The invention also can be beneficially practised to form a concentration of deuterium in an interlevel insulator between multilevel conductors providing connections between devices in an integrated circuit, e.g. in an interlevel insulator 25 on which are formed connections 24 from the source, drain and gate contacts of the MOS transistor depicted in FIG. 1 to other component devices(not shown) of the integrated circuit.
 The devices used in the following examples were fabricated using currently available 0.35 um 3.3 V CMOS technology (tox=5.5 nm). The wafers were fully processed with four levels of metallization, nitride sidewall spacers, and SiON capping layers, prior to annealing in accordance with embodiments of the present invention. The wafers were subjected to 100% D sintering at 450° C. at several pressures (2 and 6 atm). The annealing times varied from 10 min to 3 h. One control sample was processed using a conventional hydrogen forming gas anneal (H2:N2=10:90) at 400° C. for 30 min. As previously observed, there was no change in the pre-stress electrical characteristics for devices sintered in deuterium.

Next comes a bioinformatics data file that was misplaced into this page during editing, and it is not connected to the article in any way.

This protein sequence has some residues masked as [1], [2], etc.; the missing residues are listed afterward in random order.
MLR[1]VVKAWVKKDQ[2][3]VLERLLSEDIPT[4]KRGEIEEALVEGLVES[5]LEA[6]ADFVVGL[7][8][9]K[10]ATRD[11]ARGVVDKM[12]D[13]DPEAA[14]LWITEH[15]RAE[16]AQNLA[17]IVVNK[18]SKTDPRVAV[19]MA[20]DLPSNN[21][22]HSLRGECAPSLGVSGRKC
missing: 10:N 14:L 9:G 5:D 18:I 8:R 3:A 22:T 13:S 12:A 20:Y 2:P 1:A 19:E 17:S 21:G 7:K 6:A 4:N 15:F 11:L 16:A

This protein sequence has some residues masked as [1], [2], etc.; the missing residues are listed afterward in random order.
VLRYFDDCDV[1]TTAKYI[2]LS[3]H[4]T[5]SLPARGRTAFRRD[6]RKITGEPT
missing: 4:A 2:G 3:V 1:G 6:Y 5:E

Five devices of a specific annealing condition were subjected to dc stresses with Vds=3.5, 3.6, 3.7, 3.8, 3.9, 4.1, and 4.2V and Vgs set to give the maximum substrate current (Ib,max) Transconductance (Gm), threshold voltage (Vth), and saturation current (Id,sat) were monitored at various times during the entire stress. Lifetimes for each processing condition were then extracted from the stressed times showing 100-mV shift in Vth and 10% degradation in Gm and Id,sat.
 Deuterium incorporation as a function of pressure was measured by taking secondary ion mass spectrometry (SIMS) depth profiles on separate test wafers having 6000 A SiO2 on top of Si. D incorporation at the interface was characterized by applying a 14.5 keV Cs+ primary ion beam with negative secondary ion detection in a CAMECA ims-5f system. The secondary ion counts were converted to concentrations by calculating the relative sensitivity factors using calibration standards—see J. Lee J. Baker, R. Wilson, and J. W. Lyding, “SIMS depth profiles of I H and 'H at the SiO2/Si interface of deuterium-sintered CMOS devices,” in SIMS XI Proc., 1997, pp. 205-208.